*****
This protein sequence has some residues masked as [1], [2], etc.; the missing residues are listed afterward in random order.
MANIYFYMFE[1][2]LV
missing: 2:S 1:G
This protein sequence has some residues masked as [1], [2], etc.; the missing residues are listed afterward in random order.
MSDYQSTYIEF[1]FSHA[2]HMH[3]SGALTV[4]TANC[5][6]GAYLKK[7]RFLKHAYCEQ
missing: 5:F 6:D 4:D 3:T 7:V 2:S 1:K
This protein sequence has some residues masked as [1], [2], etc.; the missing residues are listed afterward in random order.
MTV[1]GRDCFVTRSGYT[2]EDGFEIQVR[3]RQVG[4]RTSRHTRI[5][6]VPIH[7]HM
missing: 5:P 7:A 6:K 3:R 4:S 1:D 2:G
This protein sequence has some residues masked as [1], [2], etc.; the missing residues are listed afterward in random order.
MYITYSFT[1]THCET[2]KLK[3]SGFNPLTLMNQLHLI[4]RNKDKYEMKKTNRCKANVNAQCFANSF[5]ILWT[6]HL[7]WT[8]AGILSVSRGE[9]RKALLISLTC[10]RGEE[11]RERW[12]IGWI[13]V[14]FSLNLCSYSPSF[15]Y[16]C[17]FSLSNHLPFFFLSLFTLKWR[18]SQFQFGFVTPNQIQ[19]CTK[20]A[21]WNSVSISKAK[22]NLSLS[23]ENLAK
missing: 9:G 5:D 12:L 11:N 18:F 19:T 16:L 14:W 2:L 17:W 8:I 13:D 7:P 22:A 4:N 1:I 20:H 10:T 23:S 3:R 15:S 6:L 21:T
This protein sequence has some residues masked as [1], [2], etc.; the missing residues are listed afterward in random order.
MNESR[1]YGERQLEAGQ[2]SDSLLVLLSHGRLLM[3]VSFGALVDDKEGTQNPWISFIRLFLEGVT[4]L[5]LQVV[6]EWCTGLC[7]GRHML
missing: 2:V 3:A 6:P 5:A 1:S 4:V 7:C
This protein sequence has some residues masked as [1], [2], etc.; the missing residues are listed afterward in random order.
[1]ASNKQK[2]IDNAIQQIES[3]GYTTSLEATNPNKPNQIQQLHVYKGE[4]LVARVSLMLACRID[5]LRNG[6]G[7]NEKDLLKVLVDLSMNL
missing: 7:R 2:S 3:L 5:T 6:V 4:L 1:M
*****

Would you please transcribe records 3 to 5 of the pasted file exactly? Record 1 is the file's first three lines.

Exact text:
This protein sequence has some residues masked as [1], [2], etc.; the missing residues are listed afterward in random order.
MTV[1]GRDCFVTRSGYT[2]EDGFEIQVR[3]RQVG[4]RTSRHTRI[5][6]VPIH[7]HM
missing: 5:P 7:A 6:K 3:R 4:S 1:D 2:G
This protein sequence has some residues masked as [1], [2], etc.; the missing residues are listed afterward in random order.
MYITYSFT[1]THCET[2]KLK[3]SGFNPLTLMNQLHLI[4]RNKDKYEMKKTNRCKANVNAQCFANSF[5]ILWT[6]HL[7]WT[8]AGILSVSRGE[9]RKALLISLTC[10]RGEE[11]RERW[12]IGWI[13]V[14]FSLNLCSYSPSF[15]Y[16]C[17]FSLSNHLPFFFLSLFTLKWR[18]SQFQFGFVTPNQIQ[19]CTK[20]A[21]WNSVSISKAK[22]NLSLS[23]ENLAK
missing: 9:G 5:D 12:L 11:N 18:F 19:T 16:L 14:W 2:L 17:W 8:I 13:D 7:P 22:A 4:N 1:I 20:H 10:T 23:S 3:R 15:S 6:L 21:T
This protein sequence has some residues masked as [1], [2], etc.; the missing residues are listed afterward in random order.
MNESR[1]YGERQLEAGQ[2]SDSLLVLLSHGRLLM[3]VSFGALVDDKEGTQNPWISFIRLFLEGVT[4]L[5]LQVV[6]EWCTGLC[7]GRHML
missing: 2:V 3:A 6:P 5:A 1:S 4:V 7:C